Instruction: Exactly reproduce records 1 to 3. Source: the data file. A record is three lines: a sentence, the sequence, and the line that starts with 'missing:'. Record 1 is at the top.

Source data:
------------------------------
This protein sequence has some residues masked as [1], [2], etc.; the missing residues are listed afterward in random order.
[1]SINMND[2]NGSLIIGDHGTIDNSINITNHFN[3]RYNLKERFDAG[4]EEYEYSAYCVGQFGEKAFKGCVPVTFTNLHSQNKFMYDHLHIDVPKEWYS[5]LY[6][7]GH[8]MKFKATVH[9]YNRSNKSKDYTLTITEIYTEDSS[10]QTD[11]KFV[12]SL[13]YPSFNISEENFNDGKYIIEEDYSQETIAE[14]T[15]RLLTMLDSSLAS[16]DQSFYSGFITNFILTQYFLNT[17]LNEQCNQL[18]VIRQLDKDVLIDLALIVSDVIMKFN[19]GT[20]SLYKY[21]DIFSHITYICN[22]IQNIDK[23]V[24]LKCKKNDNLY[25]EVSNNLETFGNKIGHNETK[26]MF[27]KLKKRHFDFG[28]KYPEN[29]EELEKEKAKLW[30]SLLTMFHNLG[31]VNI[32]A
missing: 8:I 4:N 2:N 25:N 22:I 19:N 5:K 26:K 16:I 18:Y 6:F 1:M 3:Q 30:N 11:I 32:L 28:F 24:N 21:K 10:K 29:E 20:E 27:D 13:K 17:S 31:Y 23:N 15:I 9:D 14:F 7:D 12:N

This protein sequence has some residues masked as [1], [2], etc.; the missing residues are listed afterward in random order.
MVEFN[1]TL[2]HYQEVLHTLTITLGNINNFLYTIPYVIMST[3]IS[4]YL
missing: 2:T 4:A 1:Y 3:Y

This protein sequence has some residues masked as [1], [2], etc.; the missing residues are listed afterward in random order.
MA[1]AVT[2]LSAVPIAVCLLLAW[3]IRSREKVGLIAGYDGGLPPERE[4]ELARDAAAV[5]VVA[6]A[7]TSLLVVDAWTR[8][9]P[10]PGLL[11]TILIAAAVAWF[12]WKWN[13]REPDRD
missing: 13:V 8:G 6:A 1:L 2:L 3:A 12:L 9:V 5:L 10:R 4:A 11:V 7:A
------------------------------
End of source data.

This protein sequence has some residues masked as [1], [2], etc.; the missing residues are listed afterward in random order.
[1]SINMND[2]NGSLIIGDHGTIDNSINITNHFN[3]RYNLKERFDAG[4]EEYEYSAYCVGQFGEKAFKGCVPVTFTNLHSQNKFMYDHLHIDVPKEWYS[5]LY[6][7]GH[8]MKFKATVH[9]YNRSNKSKDYTLTITEIYTEDSS[10]QTD[11]KFV[12]SL[13]YPSFNISEENFNDGKYIIEEDYSQETIAE[14]T[15]RLLTMLDSSLAS[16]DQSFYSGFITNFILTQYFLNT[17]LNEQCNQL[18]VIRQLDKDVLIDLALIVSDVIMKFN[19]GT[20]SLYKY[21]DIFSHITYICN[22]IQNIDK[23]V[24]LKCKKNDNLY[25]EVSNNLETFGNKIGHNETK[26]MF[27]KLKKRHFDFG[28]KYPEN[29]EELEKEKAKLW[30]SLLTMFHNLG[31]VNI[32]A
missing: 8:I 4:N 2:N 25:N 22:I 19:N 5:K 26:K 16:I 18:Y 6:F 1:M 3:Q 30:N 11:I 32:L 28:F 24:N 21:K 10:K 29:E 20:E 27:D 13:K 17:S 31:Y 23:N 15:I 9:D 14:F 7:D 12:N

This protein sequence has some residues masked as [1], [2], etc.; the missing residues are listed afterward in random order.
MVEFN[1]TL[2]HYQEVLHTLTITLGNINNFLYTIPYVIMST[3]IS[4]YL
missing: 2:T 4:A 1:Y 3:Y

This protein sequence has some residues masked as [1], [2], etc.; the missing residues are listed afterward in random order.
MA[1]AVT[2]LSAVPIAVCLLLAW[3]IRSREKVGLIAGYDGGLPPERE[4]ELARDAAAV[5]VVA[6]A[7]TSLLVVDAWTR[8][9]P[10]PGLL[11]TILIAAAVAWF[12]WKWN[13]REPDRD
missing: 13:V 8:G 6:A 1:L 2:L 3:A 12:L 9:V 5:L 10:R 4:A 11:V 7:A